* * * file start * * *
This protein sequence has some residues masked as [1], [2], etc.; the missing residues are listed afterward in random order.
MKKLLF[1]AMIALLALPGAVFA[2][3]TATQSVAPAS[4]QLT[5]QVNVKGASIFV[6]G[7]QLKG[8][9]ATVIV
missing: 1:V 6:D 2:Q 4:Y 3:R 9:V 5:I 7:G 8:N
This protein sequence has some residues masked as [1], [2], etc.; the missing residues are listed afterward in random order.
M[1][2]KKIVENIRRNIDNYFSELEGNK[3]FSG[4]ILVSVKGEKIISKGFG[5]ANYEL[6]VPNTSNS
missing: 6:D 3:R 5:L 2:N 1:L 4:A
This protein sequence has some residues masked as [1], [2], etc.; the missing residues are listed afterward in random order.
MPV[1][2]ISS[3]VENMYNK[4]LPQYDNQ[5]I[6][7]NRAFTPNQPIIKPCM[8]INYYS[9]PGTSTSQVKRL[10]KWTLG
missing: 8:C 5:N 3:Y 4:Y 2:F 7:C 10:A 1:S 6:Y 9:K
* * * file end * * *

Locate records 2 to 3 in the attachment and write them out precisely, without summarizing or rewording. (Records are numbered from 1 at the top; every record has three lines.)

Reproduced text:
This protein sequence has some residues masked as [1], [2], etc.; the missing residues are listed afterward in random order.
M[1][2]KKIVENIRRNIDNYFSELEGNK[3]FSG[4]ILVSVKGEKIISKGFG[5]ANYEL[6]VPNTSNS
missing: 6:D 3:R 5:L 2:N 1:L 4:A
This protein sequence has some residues masked as [1], [2], etc.; the missing residues are listed afterward in random order.
MPV[1][2]ISS[3]VENMYNK[4]LPQYDNQ[5]I[6][7]NRAFTPNQPIIKPCM[8]INYYS[9]PGTSTSQVKRL[10]KWTLG
missing: 8:C 5:N 3:Y 4:Y 2:F 7:C 10:A 1:S 6:Y 9:K